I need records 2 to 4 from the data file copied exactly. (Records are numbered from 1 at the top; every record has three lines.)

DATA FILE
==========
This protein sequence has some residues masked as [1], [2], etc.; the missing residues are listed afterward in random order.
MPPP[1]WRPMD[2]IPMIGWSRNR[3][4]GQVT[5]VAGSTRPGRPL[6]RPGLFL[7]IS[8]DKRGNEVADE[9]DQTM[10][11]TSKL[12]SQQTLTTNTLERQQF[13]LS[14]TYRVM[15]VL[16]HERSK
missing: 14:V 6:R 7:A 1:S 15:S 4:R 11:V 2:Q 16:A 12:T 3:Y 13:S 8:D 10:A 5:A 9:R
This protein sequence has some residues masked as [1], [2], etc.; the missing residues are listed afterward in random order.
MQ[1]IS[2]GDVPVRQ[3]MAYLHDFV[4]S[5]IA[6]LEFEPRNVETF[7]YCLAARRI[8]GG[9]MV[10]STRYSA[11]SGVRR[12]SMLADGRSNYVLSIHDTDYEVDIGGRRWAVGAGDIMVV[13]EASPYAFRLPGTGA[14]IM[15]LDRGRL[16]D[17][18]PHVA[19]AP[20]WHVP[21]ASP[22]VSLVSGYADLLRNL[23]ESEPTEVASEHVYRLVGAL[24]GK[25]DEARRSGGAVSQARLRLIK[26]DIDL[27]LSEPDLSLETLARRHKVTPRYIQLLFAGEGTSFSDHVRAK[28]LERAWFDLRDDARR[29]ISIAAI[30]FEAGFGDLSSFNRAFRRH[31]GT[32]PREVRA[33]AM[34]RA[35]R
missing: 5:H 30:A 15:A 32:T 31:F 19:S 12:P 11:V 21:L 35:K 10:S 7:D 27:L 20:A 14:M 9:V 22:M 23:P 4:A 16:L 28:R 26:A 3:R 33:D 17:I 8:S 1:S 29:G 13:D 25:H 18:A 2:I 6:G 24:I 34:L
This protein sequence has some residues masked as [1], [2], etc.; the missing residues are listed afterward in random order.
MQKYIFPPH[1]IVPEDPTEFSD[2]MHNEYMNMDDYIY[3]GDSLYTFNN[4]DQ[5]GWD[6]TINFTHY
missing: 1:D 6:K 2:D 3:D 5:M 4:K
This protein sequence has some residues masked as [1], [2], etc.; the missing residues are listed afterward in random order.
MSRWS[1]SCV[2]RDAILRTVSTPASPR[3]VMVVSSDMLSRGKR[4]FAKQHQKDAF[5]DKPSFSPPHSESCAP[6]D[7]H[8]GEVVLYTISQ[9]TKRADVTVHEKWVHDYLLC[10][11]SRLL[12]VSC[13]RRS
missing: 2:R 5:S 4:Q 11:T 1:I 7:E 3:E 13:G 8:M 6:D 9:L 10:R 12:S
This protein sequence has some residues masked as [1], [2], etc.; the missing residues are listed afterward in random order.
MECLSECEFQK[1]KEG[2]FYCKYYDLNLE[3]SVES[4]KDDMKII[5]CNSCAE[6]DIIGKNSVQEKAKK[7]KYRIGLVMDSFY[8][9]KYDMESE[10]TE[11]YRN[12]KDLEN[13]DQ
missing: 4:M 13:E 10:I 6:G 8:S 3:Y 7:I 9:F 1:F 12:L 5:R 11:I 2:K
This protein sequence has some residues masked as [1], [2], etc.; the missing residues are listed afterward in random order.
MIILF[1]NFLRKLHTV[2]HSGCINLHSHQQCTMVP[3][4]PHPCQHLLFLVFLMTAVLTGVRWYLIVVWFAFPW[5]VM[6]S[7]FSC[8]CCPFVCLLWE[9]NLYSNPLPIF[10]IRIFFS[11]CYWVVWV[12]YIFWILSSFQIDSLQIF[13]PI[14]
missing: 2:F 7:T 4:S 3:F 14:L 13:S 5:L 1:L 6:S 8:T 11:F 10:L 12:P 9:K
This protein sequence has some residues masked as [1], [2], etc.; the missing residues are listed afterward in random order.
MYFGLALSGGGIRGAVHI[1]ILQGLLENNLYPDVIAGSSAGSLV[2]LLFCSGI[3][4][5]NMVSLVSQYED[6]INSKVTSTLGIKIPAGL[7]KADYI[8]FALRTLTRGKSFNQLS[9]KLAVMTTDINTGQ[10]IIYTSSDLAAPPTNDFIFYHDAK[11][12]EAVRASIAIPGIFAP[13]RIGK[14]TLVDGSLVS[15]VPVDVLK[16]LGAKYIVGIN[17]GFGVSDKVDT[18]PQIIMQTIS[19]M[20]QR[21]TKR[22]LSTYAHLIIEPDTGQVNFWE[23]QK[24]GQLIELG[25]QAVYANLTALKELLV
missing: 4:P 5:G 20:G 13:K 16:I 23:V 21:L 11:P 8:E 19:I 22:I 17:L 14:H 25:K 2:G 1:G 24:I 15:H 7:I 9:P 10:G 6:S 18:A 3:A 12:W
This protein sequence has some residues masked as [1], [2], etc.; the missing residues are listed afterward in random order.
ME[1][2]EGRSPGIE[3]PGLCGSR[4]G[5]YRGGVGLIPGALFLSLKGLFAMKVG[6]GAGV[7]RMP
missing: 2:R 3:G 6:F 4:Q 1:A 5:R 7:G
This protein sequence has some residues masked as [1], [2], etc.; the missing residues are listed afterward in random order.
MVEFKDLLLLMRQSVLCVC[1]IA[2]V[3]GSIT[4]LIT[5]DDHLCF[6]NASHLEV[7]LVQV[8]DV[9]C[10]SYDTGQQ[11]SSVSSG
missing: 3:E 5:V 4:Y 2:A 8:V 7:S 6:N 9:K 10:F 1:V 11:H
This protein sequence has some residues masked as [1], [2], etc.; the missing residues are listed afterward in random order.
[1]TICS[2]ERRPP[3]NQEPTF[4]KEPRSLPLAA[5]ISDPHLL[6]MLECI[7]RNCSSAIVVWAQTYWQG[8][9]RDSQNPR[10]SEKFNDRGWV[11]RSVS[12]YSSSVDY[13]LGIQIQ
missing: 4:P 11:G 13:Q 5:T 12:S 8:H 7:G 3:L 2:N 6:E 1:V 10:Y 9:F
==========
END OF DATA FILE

This protein sequence has some residues masked as [1], [2], etc.; the missing residues are listed afterward in random order.
MQ[1]IS[2]GDVPVRQ[3]MAYLHDFV[4]S[5]IA[6]LEFEPRNVETF[7]YCLAARRI[8]GG[9]MV[10]STRYSA[11]SGVRR[12]SMLADGRSNYVLSIHDTDYEVDIGGRRWAVGAGDIMVV[13]EASPYAFRLPGTGA[14]IM[15]LDRGRL[16]D[17][18]PHVA[19]AP[20]WHVP[21]ASP[22]VSLVSGYADLLRNL[23]ESEPTEVASEHVYRLVGAL[24]GK[25]DEARRSGGAVSQARLRLIK[26]DIDL[27]LSEPDLSLETLARRHKVTPRYIQLLFAGEGTSFSDHVRAK[28]LERAWFDLRDDARR[29]ISIAAI[30]FEAGFGDLSSFNRAFRRH[31]GT[32]PREVRA[33]AM[34]RA[35]R
missing: 5:H 30:A 15:A 32:T 31:F 19:S 12:P 11:V 21:L 35:K 10:S 7:D 27:L 20:A 14:M 9:V 22:M 23:P 4:A 16:L 28:R 26:A 3:R 33:D 17:I 8:S 1:S 29:G 13:D 25:H 18:A 2:I 6:G 24:I 34:L
This protein sequence has some residues masked as [1], [2], etc.; the missing residues are listed afterward in random order.
MQKYIFPPH[1]IVPEDPTEFSD[2]MHNEYMNMDDYIY[3]GDSLYTFNN[4]DQ[5]GWD[6]TINFTHY
missing: 1:D 6:K 2:D 3:D 5:M 4:K
This protein sequence has some residues masked as [1], [2], etc.; the missing residues are listed afterward in random order.
MSRWS[1]SCV[2]RDAILRTVSTPASPR[3]VMVVSSDMLSRGKR[4]FAKQHQKDAF[5]DKPSFSPPHSESCAP[6]D[7]H[8]GEVVLYTISQ[9]TKRADVTVHEKWVHDYLLC[10][11]SRLL[12]VSC[13]RRS
missing: 2:R 5:S 4:Q 11:T 1:I 7:E 3:E 13:G 8:M 6:D 9:L 10:R 12:S